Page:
What “Hamilton – An American Musical” Tickets And Emulation Have In Common


During a recent trip to New York, I managed to see “Hamilton, An American Musical”—despite the running joke about how hard it is to get tickets. The sale of “Hamilton” tickets teaches an interesting lesson about what I would call an “automatic feedback loop of value adjustment”. And believe it or not, it bears some resemblance to how verification users actually choose what engine ... » read more

Need Emulation Now? You’ve Got It


Did you know that the way companies use hardware emulation has changed? Until recently, companies had no choice but to house their emulators in a lab and hard wire them (using lots of wires) to other supporting hardware and workstations dedicated to a single project at a time. The emulator and its set up was accessible to users at only that location and switching between projects was difficu... » read more

Toward Real-World Power Analysis


The expansion of emulation into new fields, rather than just functional verification, is making it possible to do power analysis over longer spans of time. The result is a fast and effective way to analyze real-world scenarios. This is a new field, and it marks a new use of this technology. While it is still evolving, several ideas have surfaced about the best methodology and the best way to... » read more

24 x 7 Productivity


Emulators are now managed as a corporate-wide shared resource in a datacenter, but standard job management software does not allow companies to take full advantage of emulator resources and capabilities. The Veloce Enterprise Server App (Veloce ES) delivers a fully-integrated solution for complete, transparent access to emulation resources for concurrent projects worldwide. It significantly enh... » read more

“Eating Your Own Dog Food” When Developing An Emulator


It’s a great week for emulation week with ARM TechCon happening in Silicon Valley. Palladium Z1 is a finalist for Best Product in the categories “Best Chip” and “Best System” and we started the week with an announcement that Fujitsu adopted the Cadence Palladium Z1 Enterprise Emulation Platform for their ARMv8-based “Post-K Supercomputer Development.” Cadence has faced some of the... » read more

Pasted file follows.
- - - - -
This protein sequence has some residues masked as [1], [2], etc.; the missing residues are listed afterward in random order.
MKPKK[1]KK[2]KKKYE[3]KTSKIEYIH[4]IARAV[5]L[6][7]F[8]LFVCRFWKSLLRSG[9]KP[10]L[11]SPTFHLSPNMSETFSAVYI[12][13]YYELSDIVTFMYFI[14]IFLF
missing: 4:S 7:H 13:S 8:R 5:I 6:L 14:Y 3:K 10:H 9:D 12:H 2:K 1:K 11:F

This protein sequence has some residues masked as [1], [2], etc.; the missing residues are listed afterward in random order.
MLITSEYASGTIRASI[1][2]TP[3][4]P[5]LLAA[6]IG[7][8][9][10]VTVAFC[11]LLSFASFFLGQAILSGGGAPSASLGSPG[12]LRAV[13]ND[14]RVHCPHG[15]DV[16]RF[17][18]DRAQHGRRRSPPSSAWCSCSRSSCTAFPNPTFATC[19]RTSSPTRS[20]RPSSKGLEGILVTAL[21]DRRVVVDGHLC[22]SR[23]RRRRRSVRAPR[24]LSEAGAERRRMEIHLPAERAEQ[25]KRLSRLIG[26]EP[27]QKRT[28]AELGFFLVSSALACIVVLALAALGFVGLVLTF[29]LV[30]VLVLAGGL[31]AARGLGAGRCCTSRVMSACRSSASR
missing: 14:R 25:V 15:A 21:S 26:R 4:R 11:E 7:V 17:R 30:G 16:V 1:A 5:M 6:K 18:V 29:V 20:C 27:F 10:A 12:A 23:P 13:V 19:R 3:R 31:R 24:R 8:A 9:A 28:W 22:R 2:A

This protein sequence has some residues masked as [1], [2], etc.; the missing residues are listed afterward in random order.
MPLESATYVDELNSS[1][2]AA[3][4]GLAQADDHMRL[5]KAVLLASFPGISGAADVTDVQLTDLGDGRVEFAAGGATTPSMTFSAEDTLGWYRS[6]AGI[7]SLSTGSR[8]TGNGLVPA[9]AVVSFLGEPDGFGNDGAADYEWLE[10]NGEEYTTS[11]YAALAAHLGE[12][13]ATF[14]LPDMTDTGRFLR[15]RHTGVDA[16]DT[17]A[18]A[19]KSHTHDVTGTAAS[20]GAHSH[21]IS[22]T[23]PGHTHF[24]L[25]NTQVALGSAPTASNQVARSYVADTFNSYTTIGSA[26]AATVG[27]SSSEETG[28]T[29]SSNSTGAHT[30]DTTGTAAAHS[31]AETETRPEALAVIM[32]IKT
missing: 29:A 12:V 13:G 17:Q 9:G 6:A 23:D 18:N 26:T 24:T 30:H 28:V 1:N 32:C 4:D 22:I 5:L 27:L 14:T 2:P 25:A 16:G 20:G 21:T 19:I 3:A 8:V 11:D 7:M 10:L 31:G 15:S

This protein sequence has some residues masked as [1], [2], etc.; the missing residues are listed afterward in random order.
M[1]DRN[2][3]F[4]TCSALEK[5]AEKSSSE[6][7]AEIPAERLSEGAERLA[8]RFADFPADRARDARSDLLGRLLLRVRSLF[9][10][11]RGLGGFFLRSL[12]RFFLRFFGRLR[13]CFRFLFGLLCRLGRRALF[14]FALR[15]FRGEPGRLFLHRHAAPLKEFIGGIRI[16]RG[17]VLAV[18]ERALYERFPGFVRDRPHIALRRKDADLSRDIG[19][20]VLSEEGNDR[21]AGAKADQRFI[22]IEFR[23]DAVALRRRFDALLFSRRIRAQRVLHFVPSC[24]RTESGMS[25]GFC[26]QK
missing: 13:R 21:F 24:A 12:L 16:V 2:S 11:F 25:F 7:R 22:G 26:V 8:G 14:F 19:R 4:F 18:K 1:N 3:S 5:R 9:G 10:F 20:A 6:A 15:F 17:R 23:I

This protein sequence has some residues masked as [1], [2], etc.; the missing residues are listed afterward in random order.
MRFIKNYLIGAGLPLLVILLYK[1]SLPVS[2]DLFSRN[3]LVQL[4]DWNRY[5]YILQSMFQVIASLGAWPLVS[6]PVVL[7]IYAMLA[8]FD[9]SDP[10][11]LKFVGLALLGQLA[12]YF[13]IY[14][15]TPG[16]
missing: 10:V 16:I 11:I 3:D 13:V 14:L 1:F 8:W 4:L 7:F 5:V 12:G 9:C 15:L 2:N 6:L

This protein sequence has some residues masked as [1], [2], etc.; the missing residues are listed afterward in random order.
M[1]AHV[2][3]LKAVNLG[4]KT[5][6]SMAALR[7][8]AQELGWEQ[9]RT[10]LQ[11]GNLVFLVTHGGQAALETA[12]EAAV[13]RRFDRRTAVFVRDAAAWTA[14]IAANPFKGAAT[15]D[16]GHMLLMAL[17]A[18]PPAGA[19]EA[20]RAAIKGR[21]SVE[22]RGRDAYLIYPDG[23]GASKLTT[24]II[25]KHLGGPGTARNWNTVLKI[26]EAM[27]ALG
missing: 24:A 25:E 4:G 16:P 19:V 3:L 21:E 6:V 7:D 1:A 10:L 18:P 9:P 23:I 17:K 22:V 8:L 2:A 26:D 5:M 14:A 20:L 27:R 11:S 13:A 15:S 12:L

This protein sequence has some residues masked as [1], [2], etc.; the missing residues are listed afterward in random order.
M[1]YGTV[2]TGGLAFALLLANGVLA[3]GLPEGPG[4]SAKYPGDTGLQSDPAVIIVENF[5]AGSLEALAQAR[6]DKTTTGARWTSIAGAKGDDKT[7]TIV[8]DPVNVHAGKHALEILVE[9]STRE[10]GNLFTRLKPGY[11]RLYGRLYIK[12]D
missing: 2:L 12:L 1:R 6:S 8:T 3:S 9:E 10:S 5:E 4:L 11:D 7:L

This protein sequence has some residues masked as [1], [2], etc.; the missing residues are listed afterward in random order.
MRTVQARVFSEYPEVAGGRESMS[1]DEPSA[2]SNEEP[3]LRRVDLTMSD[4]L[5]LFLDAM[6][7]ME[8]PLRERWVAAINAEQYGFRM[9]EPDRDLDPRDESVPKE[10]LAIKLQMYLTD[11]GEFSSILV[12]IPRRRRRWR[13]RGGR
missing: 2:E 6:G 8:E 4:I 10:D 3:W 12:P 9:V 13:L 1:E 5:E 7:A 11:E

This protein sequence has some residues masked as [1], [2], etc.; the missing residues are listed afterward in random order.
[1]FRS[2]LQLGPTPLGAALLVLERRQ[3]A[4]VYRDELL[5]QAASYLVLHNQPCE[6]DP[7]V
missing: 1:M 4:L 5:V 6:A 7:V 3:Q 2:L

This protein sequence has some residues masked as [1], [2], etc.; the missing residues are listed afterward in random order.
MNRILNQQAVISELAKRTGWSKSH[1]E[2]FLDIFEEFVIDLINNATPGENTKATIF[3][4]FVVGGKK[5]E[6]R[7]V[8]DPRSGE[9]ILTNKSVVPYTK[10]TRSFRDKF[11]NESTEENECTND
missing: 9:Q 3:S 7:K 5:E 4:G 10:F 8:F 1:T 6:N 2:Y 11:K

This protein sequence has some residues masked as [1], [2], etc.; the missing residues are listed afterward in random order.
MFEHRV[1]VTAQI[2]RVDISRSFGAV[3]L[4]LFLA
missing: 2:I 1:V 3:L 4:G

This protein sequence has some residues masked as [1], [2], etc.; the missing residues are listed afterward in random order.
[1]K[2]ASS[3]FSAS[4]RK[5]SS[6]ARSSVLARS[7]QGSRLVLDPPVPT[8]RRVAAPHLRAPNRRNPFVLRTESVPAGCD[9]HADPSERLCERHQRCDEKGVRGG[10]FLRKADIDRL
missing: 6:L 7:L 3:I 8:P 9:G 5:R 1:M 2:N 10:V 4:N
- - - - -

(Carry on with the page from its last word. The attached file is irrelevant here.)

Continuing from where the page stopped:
Too Big To Simulate?


With system design complexity set on a steady upward trajectory, there are situations in which traditional simulation just can’t keep up. The alternative—and one being used by Google, Uber, Ford, GM, Volvo, Audi and others with autonomous vehicles— is to test cars on the road and collect data for later analysis. “They're not simulating, they're just doing it all in the real world ... » read more

Emulation’s Footprint Grows


It wasn't that many years ago that [getkc id="30" comment="emulation"] was an expensive tool available to only a few, but it has since become indispensable for a growing number of companies. One obvious reason is the growing size of designs and the inability of [getkc id="11" kc_name="simulation"] to keep up. But emulation also has been going through a number of transformations that have made i... » read more

How Software-Driven Tests Support Concurrent Power/Performance Analysis


There’s always been an intimate relationship between performance and power—and it’s one that is acutely affected by architecture. Architectural innovation can yield orders of magnitude improvements in performance/power metrics. For example, we’ve seen a growing popularity in multi-core and heterogeneous core systems with purpose-specific hardware accelerators. These configurations are o... » read more

Power Limits Of EDA


Power has become a major gating factor in semiconductor design. It is now the third factor in design optimization, along with performance, and is almost becoming more important than area. But there are limits to the amount of help that [getkc id="7" kc_name="EDA"] can provide with [getkc id="106" kc_name="power optimization"]. Power is not just an optimization problem. It is a design problem... » read more

Deterministic ICE App Tackles ICE Limitations


Historically, SoC verification has used In-Circuit Emulation (ICE) to exercise the design under test (DUT) by connecting physical targets to an emulator. ICE delivers the advantage of being able to run real-world usage scenarios before tape-out. However, an ICE-based verification environment is hampered by several inherent limitations. It is restricted to trigger- and waveform-based debug. W... » read more

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